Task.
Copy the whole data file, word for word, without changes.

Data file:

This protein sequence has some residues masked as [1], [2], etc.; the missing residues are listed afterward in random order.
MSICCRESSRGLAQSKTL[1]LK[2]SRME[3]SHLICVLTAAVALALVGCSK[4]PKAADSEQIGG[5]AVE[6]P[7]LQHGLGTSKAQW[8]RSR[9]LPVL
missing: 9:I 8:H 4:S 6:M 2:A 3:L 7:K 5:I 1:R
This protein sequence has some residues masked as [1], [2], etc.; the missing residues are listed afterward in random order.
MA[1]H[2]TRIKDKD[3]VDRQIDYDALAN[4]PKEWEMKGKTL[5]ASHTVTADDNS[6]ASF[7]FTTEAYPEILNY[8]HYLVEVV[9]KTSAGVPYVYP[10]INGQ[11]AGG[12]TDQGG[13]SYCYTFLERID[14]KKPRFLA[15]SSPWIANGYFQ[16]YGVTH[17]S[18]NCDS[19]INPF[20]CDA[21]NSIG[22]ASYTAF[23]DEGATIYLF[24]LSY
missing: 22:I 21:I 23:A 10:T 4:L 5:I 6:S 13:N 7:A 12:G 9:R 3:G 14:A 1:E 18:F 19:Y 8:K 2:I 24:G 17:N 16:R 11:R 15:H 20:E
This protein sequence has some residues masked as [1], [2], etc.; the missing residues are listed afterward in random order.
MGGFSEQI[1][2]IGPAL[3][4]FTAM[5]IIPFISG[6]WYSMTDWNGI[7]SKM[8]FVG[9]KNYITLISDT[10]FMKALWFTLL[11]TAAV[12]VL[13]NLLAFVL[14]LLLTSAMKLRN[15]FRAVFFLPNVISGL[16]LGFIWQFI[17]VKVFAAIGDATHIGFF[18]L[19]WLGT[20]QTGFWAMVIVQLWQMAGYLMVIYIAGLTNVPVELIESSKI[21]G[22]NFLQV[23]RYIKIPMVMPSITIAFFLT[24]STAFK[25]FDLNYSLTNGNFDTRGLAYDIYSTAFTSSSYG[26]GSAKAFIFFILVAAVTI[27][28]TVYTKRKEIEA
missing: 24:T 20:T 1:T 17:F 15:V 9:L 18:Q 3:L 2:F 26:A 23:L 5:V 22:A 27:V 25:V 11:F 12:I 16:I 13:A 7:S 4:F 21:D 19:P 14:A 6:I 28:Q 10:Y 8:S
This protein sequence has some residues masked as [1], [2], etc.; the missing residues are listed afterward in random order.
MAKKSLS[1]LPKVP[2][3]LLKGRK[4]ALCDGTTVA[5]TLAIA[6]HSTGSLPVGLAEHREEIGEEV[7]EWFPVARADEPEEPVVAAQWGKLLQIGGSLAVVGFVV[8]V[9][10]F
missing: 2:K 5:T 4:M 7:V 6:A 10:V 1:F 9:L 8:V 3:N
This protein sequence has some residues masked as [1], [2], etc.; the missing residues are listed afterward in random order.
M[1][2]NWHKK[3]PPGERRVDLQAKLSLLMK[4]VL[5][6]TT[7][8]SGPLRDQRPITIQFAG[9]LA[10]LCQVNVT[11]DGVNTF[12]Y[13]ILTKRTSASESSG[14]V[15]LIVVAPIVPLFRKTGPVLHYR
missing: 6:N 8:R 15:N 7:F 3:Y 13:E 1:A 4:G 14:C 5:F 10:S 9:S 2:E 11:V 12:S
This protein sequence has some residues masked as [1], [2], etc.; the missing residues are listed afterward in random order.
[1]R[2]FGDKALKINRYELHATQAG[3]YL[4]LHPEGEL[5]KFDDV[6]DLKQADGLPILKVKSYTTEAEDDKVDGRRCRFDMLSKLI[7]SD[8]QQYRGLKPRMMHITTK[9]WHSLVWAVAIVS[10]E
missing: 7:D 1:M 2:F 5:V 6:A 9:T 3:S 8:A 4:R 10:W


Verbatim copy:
This protein sequence has some residues masked as [1], [2], etc.; the missing residues are listed afterward in random order.
MSICCRESSRGLAQSKTL[1]LK[2]SRME[3]SHLICVLTAAVALALVGCSK[4]PKAADSEQIGG[5]AVE[6]P[7]LQHGLGTSKAQW[8]RSR[9]LPVL
missing: 9:I 8:H 4:S 6:M 2:A 3:L 7:K 5:I 1:R
This protein sequence has some residues masked as [1], [2], etc.; the missing residues are listed afterward in random order.
MA[1]H[2]TRIKDKD[3]VDRQIDYDALAN[4]PKEWEMKGKTL[5]ASHTVTADDNS[6]ASF[7]FTTEAYPEILNY[8]HYLVEVV[9]KTSAGVPYVYP[10]INGQ[11]AGG[12]TDQGG[13]SYCYTFLERID[14]KKPRFLA[15]SSPWIANGYFQ[16]YGVTH[17]S[18]NCDS[19]INPF[20]CDA[21]NSIG[22]ASYTAF[23]DEGATIYLF[24]LSY
missing: 22:I 21:I 23:A 10:T 4:L 5:I 6:S 13:N 7:A 12:G 9:R 3:G 14:A 1:E 18:F 19:Y 8:K 2:I 24:G 17:N 16:R 11:R 15:H 20:E
This protein sequence has some residues masked as [1], [2], etc.; the missing residues are listed afterward in random order.
MGGFSEQI[1][2]IGPAL[3][4]FTAM[5]IIPFISG[6]WYSMTDWNGI[7]SKM[8]FVG[9]KNYITLISDT[10]FMKALWFTLL[11]TAAV[12]VL[13]NLLAFVL[14]LLLTSAMKLRN[15]FRAVFFLPNVISGL[16]LGFIWQFI[17]VKVFAAIGDATHIGFF[18]L[19]WLGT[20]QTGFWAMVIVQLWQMAGYLMVIYIAGLTNVPVELIESSKI[21]G[22]NFLQV[23]RYIKIPMVMPSITIAFFLT[24]STAFK[25]FDLNYSLTNGNFDTRGLAYDIYSTAFTSSSYG[26]GSAKAFIFFILVAAVTI[27][28]TVYTKRKEIEA
missing: 24:T 20:T 1:T 17:F 15:V 9:L 18:Q 3:L 2:F 26:A 23:L 5:V 22:A 27:V 25:V 11:F 12:I 16:I 13:A 7:S 4:F 21:D 19:P 14:A 6:I 28:Q 10:Y 8:S
This protein sequence has some residues masked as [1], [2], etc.; the missing residues are listed afterward in random order.
MAKKSLS[1]LPKVP[2][3]LLKGRK[4]ALCDGTTVA[5]TLAIA[6]HSTGSLPVGLAEHREEIGEEV[7]EWFPVARADEPEEPVVAAQWGKLLQIGGSLAVVGFVV[8]V[9][10]F
missing: 2:K 5:T 4:M 7:V 6:A 10:V 1:F 9:L 8:V 3:N
This protein sequence has some residues masked as [1], [2], etc.; the missing residues are listed afterward in random order.
M[1][2]NWHKK[3]PPGERRVDLQAKLSLLMK[4]VL[5][6]TT[7][8]SGPLRDQRPITIQFAG[9]LA[10]LCQVNVT[11]DGVNTF[12]Y[13]ILTKRTSASESSG[14]V[15]LIVVAPIVPLFRKTGPVLHYR
missing: 6:N 8:R 15:N 7:F 3:Y 13:E 1:A 4:G 14:C 5:F 10:S 9:S 2:E 11:V 12:S
This protein sequence has some residues masked as [1], [2], etc.; the missing residues are listed afterward in random order.
[1]R[2]FGDKALKINRYELHATQAG[3]YL[4]LHPEGEL[5]KFDDV[6]DLKQADGLPILKVKSYTTEAEDDKVDGRRCRFDMLSKLI[7]SD[8]QQYRGLKPRMMHITTK[9]WHSLVWAVAIVS[10]E
missing: 7:D 1:M 2:F 5:V 6:A 9:T 3:S 8:A 4:R 10:W